- Hawtrey’s passing a big loss for SA cycling
- Nienaber back with a bang, targets another Nomads title
- Seboko best of the bunch in uphill battle in Uganda
- Davids doubles up in Summer Series
- Elkington eclipses opposition at Loch Ness
- Hurdler Steenkamp winding up for a big one
- Olympic champion’s Epic win, big-hearted women’s triumph
- SA runners in search of elusive medals in Kampala
- Davids does the job on day one of Summer Series
- SA’s Strauss and Knox nail down Epic podium places
Mundell motors to new national 50km walk record
- Updated: December 15, 2015
By Mark Etheridge
London Olympian Marc Mundell’s dogged determination to walk the walk is paying off if his latest achievement is anything to go by.
Earlier this year, Mundell resigned from his full-time job to throw everything behind not only being part of Team South Africa in Rio but to be competitive at the same time.
The 32-year-old has been in Australia for the past few seven weeks on an international training camp and nutritional research study at the Australian Institute of Sport in Canberra.
The weekend before his return to South Africa saw him race the Australian national 50km walk championships which doubled as that nation’s Olympic trials.
Result? A new national walk record of 3hr 54min 12sec, 80 seconds inside his previous best and certainly proof that the decision to go the full-time route is paying off.
That new best time saw him end third behind Canada’s Evan Dunfee 3:43:45 and the host nation’s Chris Erickson (3:54:10). The top six athletes all walked under the revised Olympic qualifying standard of 4:06:00.
Speaking to Road to Rio 2016, Mundell explained the reasoning behind his drastic decision to swop work for walking.
‘After my disappointment at World Championships in Beijing I realised that I again needed to make some changes to the way I approach my racing. My breakthrough came when I was able to accept and come to terms with the fact that there would be no funding or support with my preparations for the Olympics this year, having met the IAAF qualifying standards in March and then the SASCOC and IAAF standards again at the World Championships in August.
‘I had created an expectation in my head that there would be support upon qualifying and I allowed myself to get all worked up about it. It really soured my mood and relationships. I made a promise to myself that I would spend all my savings and borrow wherever necessary to achieve my dreams. ‘That reduced all the pressure and unhappiness.
In Australia I worked very closely with the research study coordinator, Dr Louise Bourke and her team of nutritionists to ensure optimal nutrition and hydration during the race. This had been a shortcoming for me since 2013 and getting my nutrition and seconding right was crucial for my journey to Rio. I had a designated person at the drinks station (something that is crucial for endurance events) who calculated, monitored and weighed my carbohydrate, caffeine and fluid intake throughout the race.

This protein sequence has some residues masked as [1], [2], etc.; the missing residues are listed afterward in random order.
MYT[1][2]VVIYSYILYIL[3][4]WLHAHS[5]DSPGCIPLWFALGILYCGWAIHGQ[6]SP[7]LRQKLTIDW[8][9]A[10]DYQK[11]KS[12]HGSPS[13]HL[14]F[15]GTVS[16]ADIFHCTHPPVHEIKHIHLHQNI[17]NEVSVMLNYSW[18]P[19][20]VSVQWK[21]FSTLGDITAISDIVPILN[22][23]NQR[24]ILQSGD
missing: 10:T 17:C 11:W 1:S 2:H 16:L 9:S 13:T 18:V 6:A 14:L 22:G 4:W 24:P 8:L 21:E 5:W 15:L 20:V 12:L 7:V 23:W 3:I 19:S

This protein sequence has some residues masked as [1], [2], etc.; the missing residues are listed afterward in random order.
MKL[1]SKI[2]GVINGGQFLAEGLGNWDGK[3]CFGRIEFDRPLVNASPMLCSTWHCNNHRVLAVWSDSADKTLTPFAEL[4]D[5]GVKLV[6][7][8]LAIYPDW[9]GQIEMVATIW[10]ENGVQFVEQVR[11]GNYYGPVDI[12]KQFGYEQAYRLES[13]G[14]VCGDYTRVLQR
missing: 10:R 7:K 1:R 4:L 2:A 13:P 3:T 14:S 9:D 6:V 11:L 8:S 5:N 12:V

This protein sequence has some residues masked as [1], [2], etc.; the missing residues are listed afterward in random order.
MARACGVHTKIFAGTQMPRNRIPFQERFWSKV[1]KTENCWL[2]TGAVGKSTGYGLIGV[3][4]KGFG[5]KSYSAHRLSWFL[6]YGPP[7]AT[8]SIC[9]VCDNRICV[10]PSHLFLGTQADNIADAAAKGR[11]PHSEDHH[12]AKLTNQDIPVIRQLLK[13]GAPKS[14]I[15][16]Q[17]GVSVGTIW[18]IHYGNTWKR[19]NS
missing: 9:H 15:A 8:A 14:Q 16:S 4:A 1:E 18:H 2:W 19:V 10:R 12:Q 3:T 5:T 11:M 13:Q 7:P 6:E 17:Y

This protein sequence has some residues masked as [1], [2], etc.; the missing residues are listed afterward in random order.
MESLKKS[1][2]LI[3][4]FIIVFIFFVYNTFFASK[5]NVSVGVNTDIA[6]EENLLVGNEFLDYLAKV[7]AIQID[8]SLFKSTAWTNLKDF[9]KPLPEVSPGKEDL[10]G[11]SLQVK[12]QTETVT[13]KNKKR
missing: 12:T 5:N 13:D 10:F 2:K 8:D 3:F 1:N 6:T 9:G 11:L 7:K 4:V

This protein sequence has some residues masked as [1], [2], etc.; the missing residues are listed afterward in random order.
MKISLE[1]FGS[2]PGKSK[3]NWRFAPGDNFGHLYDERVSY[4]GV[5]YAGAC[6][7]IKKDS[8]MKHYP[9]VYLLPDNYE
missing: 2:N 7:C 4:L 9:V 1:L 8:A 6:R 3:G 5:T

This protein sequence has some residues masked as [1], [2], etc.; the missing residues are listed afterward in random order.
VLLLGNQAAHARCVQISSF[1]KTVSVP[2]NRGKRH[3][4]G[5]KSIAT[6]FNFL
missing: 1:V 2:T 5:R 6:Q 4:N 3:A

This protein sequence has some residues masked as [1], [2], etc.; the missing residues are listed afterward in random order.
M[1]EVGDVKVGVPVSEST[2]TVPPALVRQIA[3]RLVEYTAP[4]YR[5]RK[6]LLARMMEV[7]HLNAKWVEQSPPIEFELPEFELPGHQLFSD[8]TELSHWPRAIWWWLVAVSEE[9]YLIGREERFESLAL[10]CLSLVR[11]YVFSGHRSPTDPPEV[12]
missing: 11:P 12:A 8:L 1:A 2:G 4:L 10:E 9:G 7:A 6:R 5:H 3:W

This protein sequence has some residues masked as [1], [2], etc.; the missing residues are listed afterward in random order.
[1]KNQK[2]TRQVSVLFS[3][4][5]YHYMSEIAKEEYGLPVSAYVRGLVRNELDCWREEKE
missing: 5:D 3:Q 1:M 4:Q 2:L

‘I had a superb race and was incredibly consistent and comfortable from the very first lap. I held a constant pace for much of the race and was delighted to record negative splits over 50km – something which I have been unable to achieve since my performance in London 2012.
‘This is a monumental confidence booster as it was my third Olympic qualifying performance of the year over 50km. After quitting my job and backing myself fully together with the unwavering support and encouragement of my wife and family, I took a leap of faith to train full-time and deliver the best performance I’m capable of delivering and got the result in Melbourne that I had hoped for in Beijing.
‘It’s unfortunate that so little is done in Africa to promote the 50km event. Although it is an Olympic track and field event, the event is not contested at the African Athletics Championships or African Games ensuring that no continental champion is ever crowned.
‘I’m also disheartened by the fact that no South African race walkers can qualify for senior international teams in South Africa as no meetings are held in the country (with the exception of the 2011 50km national championships) that meet the IAAF judging criteria.
‘Accordingly all aspiring SA race walkers have to pay their own way to race abroad. It is testimony to the resolve of many of the senior walkers and current coaches (Carl Meyer, Chris Britz and Oliver Mundell among others) that the sport remains alive in the country.
‘This is further emphasised by the fact that both Lebogang Shange (20km) and myself have qualified for Rio and are ranked in the world top 50 according to the latest 2015 ranking lists, whilst Anel Oosthuizen and Wayne Snyman are in sight of Top 100 rankings and Olympic qualification performances in their respective 20km events.. My aspiration is that more athletes will take up the sport and aspire to compete at the Olympic Games and world championships. It is possible…’
And the road ahead: ‘Well, this performance was an early Christmas present for me although my coach, Jamie Costin of Ireland, anticipated the result. I think there’s still more in my tank for 2016 and it has shown that I’m still improving and getting stronger as an endurance athlete. We’ll reassess the year ahead now and focus on getting faster over 20km in the coming months whilst attending the follow up camp in Australia next month. The remainder of the year includes the race walking world cup, Africa Champs in Durban and the Olympics.
‘I greatly appreciate the funding assistance that i received from AGN race walking, which made this trip to Australia possible. I am further indebted to the continued support of the high performance center, Flux Communications and the ASG Group. I am fully committed to borrowing/taking-out-a-loan to deliver the best results possible in Rio.’